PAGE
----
STRASBOURG (Reuters) - A no-confidence motion in the EU’s new chief executive Jean-Claude Juncker had no chance of success after the Eurosceptic lawmakers who brought it traded insults with the bigger parties in the European Parliament on Monday.
Backed by anti-EU groups including the UK Independence Party and France’s National Front, the motion calls for Juncker to be removed, less than a month after taking office, because of his long tenure as prime minister of Luxembourg when the country was at the center of controversial corporate tax avoidance schemes.
But big parties on the right and left, representing far more than the blocking one-third minority required to thwart the motion in a vote set for Thursday, defended the conservative Juncker and criticised the Eurosceptics for playing what centrist leader Guy Verhofstadt derided as a “little game”.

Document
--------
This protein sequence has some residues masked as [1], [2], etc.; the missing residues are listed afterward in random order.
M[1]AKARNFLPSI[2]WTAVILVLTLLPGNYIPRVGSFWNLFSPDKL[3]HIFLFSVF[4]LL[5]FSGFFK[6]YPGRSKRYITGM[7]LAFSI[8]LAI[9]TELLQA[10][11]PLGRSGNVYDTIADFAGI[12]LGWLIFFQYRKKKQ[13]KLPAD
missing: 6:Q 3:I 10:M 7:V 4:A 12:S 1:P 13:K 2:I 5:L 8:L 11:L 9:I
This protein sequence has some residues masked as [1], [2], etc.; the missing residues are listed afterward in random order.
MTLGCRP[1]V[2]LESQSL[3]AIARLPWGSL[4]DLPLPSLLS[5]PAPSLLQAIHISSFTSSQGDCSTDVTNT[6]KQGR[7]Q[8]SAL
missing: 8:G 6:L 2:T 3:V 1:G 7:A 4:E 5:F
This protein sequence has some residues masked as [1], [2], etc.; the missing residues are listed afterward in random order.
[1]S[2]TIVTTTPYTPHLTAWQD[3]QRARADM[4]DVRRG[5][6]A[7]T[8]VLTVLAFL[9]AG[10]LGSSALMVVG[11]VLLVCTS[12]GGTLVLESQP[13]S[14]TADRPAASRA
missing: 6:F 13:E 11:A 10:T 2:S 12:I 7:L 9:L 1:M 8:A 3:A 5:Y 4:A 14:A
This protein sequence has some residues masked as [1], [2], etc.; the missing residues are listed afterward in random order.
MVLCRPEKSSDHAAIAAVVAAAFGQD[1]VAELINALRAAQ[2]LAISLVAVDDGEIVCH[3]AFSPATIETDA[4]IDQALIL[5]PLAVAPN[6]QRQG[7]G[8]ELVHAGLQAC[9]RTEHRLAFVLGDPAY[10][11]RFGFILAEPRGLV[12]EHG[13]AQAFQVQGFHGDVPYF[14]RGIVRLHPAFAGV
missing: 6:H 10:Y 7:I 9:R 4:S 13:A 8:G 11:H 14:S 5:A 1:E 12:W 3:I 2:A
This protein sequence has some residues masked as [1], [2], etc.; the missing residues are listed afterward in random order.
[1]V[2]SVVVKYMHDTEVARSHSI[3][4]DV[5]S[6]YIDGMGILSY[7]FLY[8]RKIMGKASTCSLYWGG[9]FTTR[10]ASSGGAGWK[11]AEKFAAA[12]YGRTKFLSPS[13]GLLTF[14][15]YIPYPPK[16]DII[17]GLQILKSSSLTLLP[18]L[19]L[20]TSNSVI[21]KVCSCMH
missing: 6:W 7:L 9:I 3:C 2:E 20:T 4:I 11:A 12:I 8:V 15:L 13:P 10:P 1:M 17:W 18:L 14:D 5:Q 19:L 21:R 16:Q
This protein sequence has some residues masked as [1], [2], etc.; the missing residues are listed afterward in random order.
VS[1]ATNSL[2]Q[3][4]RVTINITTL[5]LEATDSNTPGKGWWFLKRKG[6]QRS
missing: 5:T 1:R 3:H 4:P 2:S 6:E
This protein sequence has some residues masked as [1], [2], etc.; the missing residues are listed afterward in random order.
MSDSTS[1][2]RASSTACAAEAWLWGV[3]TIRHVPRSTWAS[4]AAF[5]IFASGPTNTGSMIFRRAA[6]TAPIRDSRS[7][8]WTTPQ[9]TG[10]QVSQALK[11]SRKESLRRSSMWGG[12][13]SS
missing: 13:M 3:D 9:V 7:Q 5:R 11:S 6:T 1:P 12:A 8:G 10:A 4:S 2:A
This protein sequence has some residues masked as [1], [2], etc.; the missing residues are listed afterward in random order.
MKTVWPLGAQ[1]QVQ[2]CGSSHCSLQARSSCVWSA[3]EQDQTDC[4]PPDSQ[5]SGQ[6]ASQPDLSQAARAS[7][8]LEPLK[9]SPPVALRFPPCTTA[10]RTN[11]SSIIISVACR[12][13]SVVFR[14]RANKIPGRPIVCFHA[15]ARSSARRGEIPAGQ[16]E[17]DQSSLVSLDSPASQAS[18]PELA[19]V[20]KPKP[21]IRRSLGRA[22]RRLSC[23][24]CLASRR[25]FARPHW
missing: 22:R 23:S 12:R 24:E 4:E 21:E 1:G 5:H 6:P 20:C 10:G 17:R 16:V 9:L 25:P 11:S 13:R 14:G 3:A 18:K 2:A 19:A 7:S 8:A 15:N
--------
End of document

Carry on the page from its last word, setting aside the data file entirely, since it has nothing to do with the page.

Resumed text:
Speaking for the motion, National Front leader Marine Le Pen said Juncker’s defense of Luxembourg’s past policies and promise to work now to curb tax avoidance was “as credible as putting Al Capone in charge of an ethics committee”.
Juncker himself renewed a pledge to promote a common European Union approach to corporate tax - something one of his defenders noted was not something his Eurosceptic opponents would support.
The sharpest exchanges came when liberal leader Verhofstadt, a former Belgian prime minister, said that by cooperating on the motion with the outspoken Le Pen, UKIP had shown it was “racist, xenophobic and Islamophobic”. UKIP members demanded that the speaker censure him for lacking respect, but were refused.
Reporting by Alastair Macdonald in Brussels, editing by Mark Heinrich